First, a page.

Adopting a new puppy can be both exciting and rewarding. There are also some very important responsibilities that go with being a pet owner. Puppies are much like babies and toddlers. They require affection, love, attention and lots of pet-play-time. Taking care of your new puppy should be a high priority.
5 Things to Remember When Adopting a New Puppy
Here are five tips to ensure that you raise a happy, healthy puppy in a safe environment:
1. Your Home Needs to be Puppy-Proof
Puppies are playful little creatures. And, much like babies and toddlers, they love putting things in their mouths to explore them. That’s why it’s so important that you take certain precautions to puppy-proof your home to keep your new pal safe:
- Remove breakables and keep them out of your puppy’s designated space.
- Make sure all electrical cords are either covered up or tied down.
- If you have windows your pet can reach, they need to remain closed.
- Keep all toxic cleaning supplies and chemicals locked away.
- Your trash can needs to be too tall for her to get into and too heavy to knock over.
- If you need to keep her confined to a specific area, use a puppy gate.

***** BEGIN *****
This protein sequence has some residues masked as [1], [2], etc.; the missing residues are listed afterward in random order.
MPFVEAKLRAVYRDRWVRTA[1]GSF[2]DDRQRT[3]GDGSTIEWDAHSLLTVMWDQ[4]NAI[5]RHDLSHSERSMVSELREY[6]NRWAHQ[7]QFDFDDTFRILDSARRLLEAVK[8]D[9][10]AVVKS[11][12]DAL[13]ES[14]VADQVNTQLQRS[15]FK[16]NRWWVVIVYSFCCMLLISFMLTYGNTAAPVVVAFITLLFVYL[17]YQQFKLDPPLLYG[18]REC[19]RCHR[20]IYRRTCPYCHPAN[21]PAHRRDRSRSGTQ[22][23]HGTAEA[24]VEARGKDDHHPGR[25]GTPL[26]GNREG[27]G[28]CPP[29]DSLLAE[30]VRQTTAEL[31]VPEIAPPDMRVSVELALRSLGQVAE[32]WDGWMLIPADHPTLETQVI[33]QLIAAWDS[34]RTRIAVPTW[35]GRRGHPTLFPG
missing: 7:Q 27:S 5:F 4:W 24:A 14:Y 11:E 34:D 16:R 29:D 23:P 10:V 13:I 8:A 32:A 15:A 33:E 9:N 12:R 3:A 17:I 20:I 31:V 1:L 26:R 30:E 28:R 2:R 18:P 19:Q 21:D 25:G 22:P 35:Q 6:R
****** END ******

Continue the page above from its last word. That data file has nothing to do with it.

2. Follow Appropriate Feeding Standards
Never feed your puppy food that’s not specifically formulated for puppies. Some dog owners prefer dry puppy food because it helps keep teeth clean, gums healthy and breath fresh. Follow these standards for daily feedings:
- 6-8 weeks old – Feed 4 times each day
- 12-20 weeks old – Feed 3 times each day
- More than 20 weeks old – Feed 2 times each day
3. Follow Good Grooming Standards
You should take pride in your pet’s grooming. Good grooming standards keep him looking good and feeling healthy inside and out. Here are some puppy grooming tips to follow:
- Brush her coat every single day to keep it clean and shiny.
- Clean and clip her nails regularly using a pet nail care kit.
- Use a puppy toothbrush and pet toothpaste to clean her teeth daily.
- About every 3-4 weeks, give your puppy a nice, warm bath.
4. Housebreak Your New Friend
The best time to start housebreaking your puppy is the day he comes home from the adoption center. Wait, and it’ll just be harder to house-train your little buddy. During those early days of training, puppy pads can be very helpful. They make it simpler to clean up after him. They also help your puppy understand where he’s supposed to “go” whenever he’s in the house.
5. Take Your Puppy to Your Local Vet
Your puppy needs to see a vet for health care purposes. Once you’ve decided on a local veterinarian, here are some general guidelines to follow:
- 6-9 weeks old – Schedule vaccinations
- First vet visit – Get her dewormed
- 12-16 weeks old – Rabies vaccination
- 20 weeks – Spay or neuter (if interested)
- Every 6 months – Take her for a check-up
Note: Your local vet will give you more details about vaccinations schedules and pet care tips specific to your dog’s breed.
Ryean Bishop: Is the online outreach coordinator for Bannock Animal Medical Center. When he’s not writing about animals he enjoys 80’s action movies, mystery novels and working on restoring his canoe.